You are on page 1of 3

Specimen presentation of debentures certificate for different kinds of

Types of Debentures
Debentures are classified into various types. These are redeemable,
irredeemable, perpetual, convertible, non convertible, fully, partly,
secured, mortgage, unsecured, naked, first mortgaged, second
mortgaged, bearer, fixed, floating rate, coupon rate, zero coupon, secured
premium notes, callable, puttable, etc.
Types of Debentures Debentures are classified into different types based
on their tenure, redemption, mode of redemption, convertibility, security,
transferability, type of interest rate, coupon rate, etc. Following are the
various types of debentures vis-a-vis their basis of classification.
Redemption / Tenure
Redeemable and Irredeemable (Perpetual) Debentures: Redeemable
debentures carry a specific date of redemption on the certificate. The
company is legally bound to repay the principal amount to the debenture
holders on that date. On the other hand, irredeemable debentures, also
known as perpetual debentures, do not carry any date of redemption. This
means that there is no specific time of redemption of these debentures.
They are redeemed either on the liquidation of the company or when the
company chooses to pay them off to reduce their liability by issues a due
notice to the debenture holders beforehand.
Convertible and Non Convertible Debentures: Convertible debenture
holders have an option of converting their holdings into equity shares. The
rate of conversion and the period after which the conversion will take
effect are declared in the terms and conditions of the agreement of
debentures at the time of issue. On the contrary, non convertible
debentures are simple debentures with no such option of getting
converted into equity. Their state will always remain of a debt and will not
become equity at any point of time.
Fully and Partly Convertible Debentures: Convertible Debentures are
further classified into two Fully and Partly Convertible. Fully convertible
debentures are completely converted into equity whereas the partly
convertible debentures have two parts. Convertible part is converted into

equity as per agreed rate of exchange based on agreement. Non

convertible part becomes as good as redeemable debenture which is
repaid after the expiry of the agreed period.

Secured (Mortgage) and Unsecured (Naked) Debentures: Debentures are
secured in two ways. One when the debenture is secured by charge on
some asset or set of assets which is known as secured or mortgage
debenture and another when it is issued solely on the credibility of the
issuer is known as naked or unsecured debenture. A trustee is appointed
for holding the secured asset which is quite obvious as the title cannot be
assigned to each and every debenture holder.
First Mortgaged and Second Mortgaged Debentures: Secured / Mortgaged
debentures are further classified into two types first and second
mortgaged debentures. There is no restriction on issuing different types of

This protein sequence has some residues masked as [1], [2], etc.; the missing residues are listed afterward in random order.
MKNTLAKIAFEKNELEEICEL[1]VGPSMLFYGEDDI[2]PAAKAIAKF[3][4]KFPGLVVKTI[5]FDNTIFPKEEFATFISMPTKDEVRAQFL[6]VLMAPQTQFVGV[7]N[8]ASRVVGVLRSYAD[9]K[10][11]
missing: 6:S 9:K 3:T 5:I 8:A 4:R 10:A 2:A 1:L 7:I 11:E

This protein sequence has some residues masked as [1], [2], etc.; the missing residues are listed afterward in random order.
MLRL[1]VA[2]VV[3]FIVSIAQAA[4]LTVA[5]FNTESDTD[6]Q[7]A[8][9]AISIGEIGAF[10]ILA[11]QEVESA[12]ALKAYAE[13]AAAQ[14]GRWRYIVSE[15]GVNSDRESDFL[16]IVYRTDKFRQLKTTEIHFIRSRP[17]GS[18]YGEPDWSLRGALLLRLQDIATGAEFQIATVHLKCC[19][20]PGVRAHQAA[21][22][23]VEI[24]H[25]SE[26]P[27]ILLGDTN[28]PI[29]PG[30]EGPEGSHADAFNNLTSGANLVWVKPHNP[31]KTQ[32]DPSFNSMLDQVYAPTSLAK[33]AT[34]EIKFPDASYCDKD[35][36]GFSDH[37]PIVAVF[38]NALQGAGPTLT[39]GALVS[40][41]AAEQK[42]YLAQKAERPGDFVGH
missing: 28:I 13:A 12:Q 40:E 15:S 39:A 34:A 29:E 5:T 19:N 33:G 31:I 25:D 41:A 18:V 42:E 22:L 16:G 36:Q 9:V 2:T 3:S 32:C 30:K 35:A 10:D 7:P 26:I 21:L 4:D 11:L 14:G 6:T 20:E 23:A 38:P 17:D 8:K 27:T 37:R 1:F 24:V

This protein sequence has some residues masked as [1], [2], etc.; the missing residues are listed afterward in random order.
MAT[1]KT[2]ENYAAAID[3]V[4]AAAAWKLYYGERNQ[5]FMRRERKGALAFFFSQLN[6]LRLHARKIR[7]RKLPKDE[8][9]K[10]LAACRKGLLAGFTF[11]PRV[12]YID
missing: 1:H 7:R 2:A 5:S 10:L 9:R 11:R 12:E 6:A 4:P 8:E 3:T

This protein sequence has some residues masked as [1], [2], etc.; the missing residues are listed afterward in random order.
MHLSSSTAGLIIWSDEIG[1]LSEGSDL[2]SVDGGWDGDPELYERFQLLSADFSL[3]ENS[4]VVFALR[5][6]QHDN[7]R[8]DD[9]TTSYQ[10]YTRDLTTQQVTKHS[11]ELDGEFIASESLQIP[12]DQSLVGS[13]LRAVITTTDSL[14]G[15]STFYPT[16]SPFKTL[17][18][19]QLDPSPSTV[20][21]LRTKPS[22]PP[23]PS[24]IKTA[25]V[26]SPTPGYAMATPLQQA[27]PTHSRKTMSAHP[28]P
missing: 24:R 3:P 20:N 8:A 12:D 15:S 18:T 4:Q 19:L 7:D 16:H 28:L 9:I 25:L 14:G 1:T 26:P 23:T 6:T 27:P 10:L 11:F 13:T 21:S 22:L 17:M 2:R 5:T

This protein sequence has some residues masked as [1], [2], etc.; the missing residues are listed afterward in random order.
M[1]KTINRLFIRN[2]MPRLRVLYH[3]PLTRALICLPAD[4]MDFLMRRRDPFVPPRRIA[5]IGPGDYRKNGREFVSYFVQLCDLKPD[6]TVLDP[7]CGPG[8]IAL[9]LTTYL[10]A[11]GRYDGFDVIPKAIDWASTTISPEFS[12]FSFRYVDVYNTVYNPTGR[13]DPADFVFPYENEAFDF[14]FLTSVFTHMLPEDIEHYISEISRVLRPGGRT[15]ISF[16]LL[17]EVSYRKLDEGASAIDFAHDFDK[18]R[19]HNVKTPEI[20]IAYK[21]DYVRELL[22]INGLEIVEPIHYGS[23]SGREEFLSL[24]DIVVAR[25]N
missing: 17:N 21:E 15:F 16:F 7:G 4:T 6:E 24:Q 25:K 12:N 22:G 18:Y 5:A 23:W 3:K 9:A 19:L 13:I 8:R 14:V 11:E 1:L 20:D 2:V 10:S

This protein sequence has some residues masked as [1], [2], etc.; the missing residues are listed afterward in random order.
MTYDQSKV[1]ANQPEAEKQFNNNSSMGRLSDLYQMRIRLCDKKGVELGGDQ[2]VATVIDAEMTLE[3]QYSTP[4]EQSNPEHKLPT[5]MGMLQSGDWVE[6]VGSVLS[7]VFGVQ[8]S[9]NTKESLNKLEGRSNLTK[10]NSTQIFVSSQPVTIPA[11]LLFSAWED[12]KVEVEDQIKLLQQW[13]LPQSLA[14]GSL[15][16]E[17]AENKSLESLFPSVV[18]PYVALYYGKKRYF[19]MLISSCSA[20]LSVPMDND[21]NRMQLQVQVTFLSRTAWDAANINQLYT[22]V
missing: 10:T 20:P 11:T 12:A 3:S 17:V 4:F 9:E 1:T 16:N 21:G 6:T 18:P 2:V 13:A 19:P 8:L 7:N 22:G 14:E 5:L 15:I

debentures provided there is clarity on claims of those debenture holders
on the profits and assets of the company at the time of liquidation. First
mortgaged debentures have the first charge over the assets of the
company whereas the second mortgage has the secondary charge which
means the realization from the assets will first fulfill obligation of first
mortgage debentures and then will do for second ones.
Transferability / Registration
Registered Unregistered Debentures (Bearer) Debenture: In the case of
registered debentures, the name, address, and other holding details are
registered with the issuing company and whenever such debenture is
transferred by the holder; it has to be informed to the issuing company for
updating in its records. Otherwise the interest and principal will go the
previous holder because company will pay to the one who is registered.
Whereas, the unregistered commonly known as bearer debenture. can be
transferred by mere delivery to the new holder. They are considered as
good as currency notes due to their easy transferability. The interest and
principal is paid to the person who produces the coupons, which are
attached to the debenture certificate. and the certificate respectively.
Type of Interest Rates
Fixed and Floating Rate Debentures: Fixed rate debentures have fixed

interest rate over the life of the debentures. Contrarily, the floating rate
debentures have floating rate of interest which is dependent on some
benchmark rate say LIBOR etc.
No Coupon Rate
Zero Coupon and Specific Rate Debentures: Zero coupon debentures do
not carry any coupon rate or we can say that there is zero coupon rate.
The debenture holder will not get any interest on these types of
debentures. Need not to get surprised, for compensating against no
interest, companies issue them at a discounted price which is very less
compared to the face value of it. The implicit interest or benefit is the
difference between the issue price and the face value of that debenture.
These are also known as Deep Discount Bonds .All other debentures with
specified rate of interest are specific rate debentures which are just like a
normal debenture.
Secured Premium Notes / Debentures: These are secured debentures
which are redeemed at a premium over the face value of the debentures.
They are similar to zero coupon bonds. The only difference is that the
discount and premium. Zero coupon bonds are issued at discount and
redeemed at par whereas the secured premium notes are issued at par
and redeemed at premium.
Mode of Redemption
Callable and Puttable Debentures / Bonds: Callable debentures have an
option for the company to buyback and repay to the investors whereas in
case of puttable debentures, the option lies with the investors. Puttable
debenture holders can ask the company to redeem their debenture and
ask for principal repayment.